“Avicii’s family spoke to him on the phone earlier that week and got very worried about his mental state,” a source tells PEOPLE. “His brother flew to Oman to bring him home and arrived only a couple of hours too late.”
The Swedish deejay and producer, born Tim Bergling, was found dead in Muscat, Oman, on April 20. He was 28.
TMZ reported on Tuesday that Avicii died by a self-inflicted wound using a shard of glass. His family previously released a statement on Thursday implying the star died from suicide.
A rep for Avicii as well as the Royal Oman Police did not immediately return PEOPLE’s request for comment.
In a letter obtained by PEOPLE (which was translated from Swedish), the musician’s family calls him “a seeker, a fragile artistic soul searching for answers to existential questions” and “an over-achieving perfectionist who traveled and worked hard at a pace that led to extreme stress.”
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“When he stopped touring, he wanted to find a balance in life to be happy and be able to do what he loved most — music. He really struggled with thoughts about Meaning, Life, Happiness. He could not go on any longer. He wanted to find peace,” continued the statement. “Tim was not made for the business machine he found himself in; he was a sensitive guy who loved his fans but shunned the spotlight. Tim, you will forever be loved and sadly missed. The person you were and your music will keep your memory alive. We love you, Your family.”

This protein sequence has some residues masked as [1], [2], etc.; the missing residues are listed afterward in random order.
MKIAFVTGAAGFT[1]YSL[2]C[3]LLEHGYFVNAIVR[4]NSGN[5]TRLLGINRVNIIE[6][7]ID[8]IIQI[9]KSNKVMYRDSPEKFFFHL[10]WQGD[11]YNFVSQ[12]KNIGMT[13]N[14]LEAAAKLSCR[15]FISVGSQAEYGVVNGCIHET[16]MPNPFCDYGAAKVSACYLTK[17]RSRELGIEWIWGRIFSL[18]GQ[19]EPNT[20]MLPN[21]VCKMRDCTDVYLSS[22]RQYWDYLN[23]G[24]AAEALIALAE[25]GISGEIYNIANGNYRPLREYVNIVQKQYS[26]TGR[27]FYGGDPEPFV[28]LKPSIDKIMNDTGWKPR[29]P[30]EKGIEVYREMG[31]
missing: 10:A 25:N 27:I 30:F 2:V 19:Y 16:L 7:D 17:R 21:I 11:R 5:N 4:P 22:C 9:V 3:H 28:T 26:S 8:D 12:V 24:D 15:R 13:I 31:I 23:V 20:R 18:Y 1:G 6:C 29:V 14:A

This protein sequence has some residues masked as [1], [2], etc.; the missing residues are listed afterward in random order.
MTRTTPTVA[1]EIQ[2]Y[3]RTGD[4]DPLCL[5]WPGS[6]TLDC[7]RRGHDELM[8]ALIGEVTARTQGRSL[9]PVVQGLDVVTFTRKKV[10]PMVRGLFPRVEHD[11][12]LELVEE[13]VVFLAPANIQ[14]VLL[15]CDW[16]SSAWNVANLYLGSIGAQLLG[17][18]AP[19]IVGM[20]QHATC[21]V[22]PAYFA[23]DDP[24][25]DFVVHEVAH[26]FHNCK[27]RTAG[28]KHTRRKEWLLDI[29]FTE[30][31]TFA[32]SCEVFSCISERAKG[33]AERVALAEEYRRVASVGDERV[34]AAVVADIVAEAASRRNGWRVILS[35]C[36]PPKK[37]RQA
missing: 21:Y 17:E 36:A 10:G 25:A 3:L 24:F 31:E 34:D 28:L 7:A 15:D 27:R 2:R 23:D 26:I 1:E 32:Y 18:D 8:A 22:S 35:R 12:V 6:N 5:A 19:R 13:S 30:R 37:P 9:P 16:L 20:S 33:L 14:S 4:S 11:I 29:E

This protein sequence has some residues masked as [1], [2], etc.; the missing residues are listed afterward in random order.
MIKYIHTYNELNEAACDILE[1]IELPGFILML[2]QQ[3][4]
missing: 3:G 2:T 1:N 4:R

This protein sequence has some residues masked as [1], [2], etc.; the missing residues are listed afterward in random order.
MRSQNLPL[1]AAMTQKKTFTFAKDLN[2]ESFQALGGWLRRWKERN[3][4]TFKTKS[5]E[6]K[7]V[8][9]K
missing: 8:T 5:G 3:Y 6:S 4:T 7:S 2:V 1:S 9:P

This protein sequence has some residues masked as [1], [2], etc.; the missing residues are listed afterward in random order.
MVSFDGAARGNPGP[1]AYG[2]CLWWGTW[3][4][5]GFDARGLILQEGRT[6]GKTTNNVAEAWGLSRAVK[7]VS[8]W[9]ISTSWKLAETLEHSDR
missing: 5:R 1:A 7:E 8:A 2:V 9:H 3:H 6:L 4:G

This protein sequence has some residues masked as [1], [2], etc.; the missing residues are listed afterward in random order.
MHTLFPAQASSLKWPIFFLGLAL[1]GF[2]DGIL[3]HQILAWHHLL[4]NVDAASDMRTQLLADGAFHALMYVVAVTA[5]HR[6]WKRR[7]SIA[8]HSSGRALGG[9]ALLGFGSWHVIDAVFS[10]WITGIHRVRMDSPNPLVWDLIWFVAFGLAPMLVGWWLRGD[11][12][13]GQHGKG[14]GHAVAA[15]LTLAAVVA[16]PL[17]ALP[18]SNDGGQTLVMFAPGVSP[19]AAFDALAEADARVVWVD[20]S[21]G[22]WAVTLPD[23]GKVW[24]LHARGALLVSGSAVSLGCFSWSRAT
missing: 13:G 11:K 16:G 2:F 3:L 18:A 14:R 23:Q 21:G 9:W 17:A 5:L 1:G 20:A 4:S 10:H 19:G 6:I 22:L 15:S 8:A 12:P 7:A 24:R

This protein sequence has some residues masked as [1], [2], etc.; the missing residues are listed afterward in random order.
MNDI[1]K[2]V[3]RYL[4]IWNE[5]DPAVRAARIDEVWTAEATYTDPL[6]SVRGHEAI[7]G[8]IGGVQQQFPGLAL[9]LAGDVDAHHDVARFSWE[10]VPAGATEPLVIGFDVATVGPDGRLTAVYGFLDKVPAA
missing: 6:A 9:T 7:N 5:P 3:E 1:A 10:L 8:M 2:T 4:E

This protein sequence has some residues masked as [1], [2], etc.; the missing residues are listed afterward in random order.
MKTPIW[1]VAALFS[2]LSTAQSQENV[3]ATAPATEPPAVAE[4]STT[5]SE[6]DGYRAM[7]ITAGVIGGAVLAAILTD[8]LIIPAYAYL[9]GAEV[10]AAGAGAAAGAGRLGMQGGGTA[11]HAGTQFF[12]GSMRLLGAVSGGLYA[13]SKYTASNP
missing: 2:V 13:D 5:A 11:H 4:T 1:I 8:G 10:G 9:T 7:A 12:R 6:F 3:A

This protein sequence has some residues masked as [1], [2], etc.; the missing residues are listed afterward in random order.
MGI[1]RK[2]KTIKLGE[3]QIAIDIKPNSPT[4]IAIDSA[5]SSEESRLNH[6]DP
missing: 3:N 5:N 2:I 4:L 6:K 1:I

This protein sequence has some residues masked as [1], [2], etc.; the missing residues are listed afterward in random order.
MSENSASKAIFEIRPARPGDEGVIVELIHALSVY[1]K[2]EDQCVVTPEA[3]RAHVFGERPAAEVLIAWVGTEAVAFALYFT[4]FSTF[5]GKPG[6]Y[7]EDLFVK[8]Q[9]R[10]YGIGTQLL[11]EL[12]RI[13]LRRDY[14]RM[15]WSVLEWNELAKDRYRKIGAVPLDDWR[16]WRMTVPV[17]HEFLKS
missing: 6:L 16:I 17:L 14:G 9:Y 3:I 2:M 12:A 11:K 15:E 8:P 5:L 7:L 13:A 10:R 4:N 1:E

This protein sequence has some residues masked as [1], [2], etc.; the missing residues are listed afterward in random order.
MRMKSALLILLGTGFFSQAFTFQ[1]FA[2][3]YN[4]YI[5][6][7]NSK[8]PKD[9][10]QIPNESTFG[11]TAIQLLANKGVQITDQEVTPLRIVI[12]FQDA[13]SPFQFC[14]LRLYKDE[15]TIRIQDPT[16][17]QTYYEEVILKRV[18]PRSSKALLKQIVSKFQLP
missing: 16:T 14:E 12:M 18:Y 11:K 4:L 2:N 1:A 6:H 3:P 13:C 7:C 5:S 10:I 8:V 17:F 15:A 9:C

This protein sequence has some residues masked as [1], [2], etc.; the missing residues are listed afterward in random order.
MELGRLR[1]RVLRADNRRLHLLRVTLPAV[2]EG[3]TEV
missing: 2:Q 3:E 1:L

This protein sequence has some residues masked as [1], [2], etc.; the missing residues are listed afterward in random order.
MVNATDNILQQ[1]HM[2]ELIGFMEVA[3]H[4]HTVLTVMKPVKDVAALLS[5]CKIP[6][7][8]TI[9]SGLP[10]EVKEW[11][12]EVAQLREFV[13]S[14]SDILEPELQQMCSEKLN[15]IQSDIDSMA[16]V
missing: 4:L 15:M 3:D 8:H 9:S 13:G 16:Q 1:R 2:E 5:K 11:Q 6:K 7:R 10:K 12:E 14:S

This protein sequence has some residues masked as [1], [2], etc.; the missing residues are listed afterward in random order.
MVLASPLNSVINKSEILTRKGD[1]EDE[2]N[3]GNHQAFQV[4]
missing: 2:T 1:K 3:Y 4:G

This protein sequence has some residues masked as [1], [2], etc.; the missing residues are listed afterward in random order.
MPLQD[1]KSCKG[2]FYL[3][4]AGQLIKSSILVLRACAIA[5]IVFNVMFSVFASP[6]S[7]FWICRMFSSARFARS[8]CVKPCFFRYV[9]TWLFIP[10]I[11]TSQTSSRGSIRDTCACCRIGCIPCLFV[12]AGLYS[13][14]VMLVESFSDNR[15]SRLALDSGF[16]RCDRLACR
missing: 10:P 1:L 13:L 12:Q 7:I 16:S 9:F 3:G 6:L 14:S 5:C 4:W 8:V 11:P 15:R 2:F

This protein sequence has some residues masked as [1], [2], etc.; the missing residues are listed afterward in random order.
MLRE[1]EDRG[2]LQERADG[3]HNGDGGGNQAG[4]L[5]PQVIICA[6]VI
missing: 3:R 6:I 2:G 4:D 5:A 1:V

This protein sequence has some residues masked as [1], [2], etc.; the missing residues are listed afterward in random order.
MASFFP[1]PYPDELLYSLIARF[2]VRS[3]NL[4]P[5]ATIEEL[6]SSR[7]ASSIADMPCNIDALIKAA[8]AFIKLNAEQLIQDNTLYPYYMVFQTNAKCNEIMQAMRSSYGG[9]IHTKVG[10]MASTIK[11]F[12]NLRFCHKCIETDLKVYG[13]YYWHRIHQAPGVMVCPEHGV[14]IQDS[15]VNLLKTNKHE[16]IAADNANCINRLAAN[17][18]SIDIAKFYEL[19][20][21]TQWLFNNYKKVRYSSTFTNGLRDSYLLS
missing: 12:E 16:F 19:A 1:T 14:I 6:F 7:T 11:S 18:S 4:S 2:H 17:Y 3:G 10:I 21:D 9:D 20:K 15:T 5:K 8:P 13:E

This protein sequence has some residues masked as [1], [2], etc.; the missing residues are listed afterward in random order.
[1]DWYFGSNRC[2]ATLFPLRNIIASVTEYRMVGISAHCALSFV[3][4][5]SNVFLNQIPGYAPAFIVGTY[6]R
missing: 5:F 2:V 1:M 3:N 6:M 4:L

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On April 22, the Royal Oman Police told CNN they had ruled out any suspicion of foul play. “Two postmortems were carried out … and we can confirm that there is no criminal suspicion in the death,” authorities told the outlet.
When Avicii skyrocketed to mainstream fame with his 2013 smash hit “Wake Me Up,” he told PEOPLE he was torn about the fast-living deejay lifestyle.
“I’m tired, really tired, but I’ve been at it since I was 17, 18 years old — touring pretty much nonstop, 300 shows a year, and it’s been very hectic,” he told PEOPLE at the time. “I need a break.”
In a 2017 Netflix documentary, Avicii: True Stories, the deejay, perhaps presciently, said continuing to work might kill him.
“I have told them this: I won’t be able to play anymore,” he said in the documentary, which has since been removed from the subscription streaming platform. “I have said, like, I’m going to die. I have said it so many times. And so I don’t want to hear that I should entertain the thought of doing another gig.”
If you or someone you know is considering suicide, please contact the National Suicide Prevention Lifeline at 1-800-273-TALK (8255).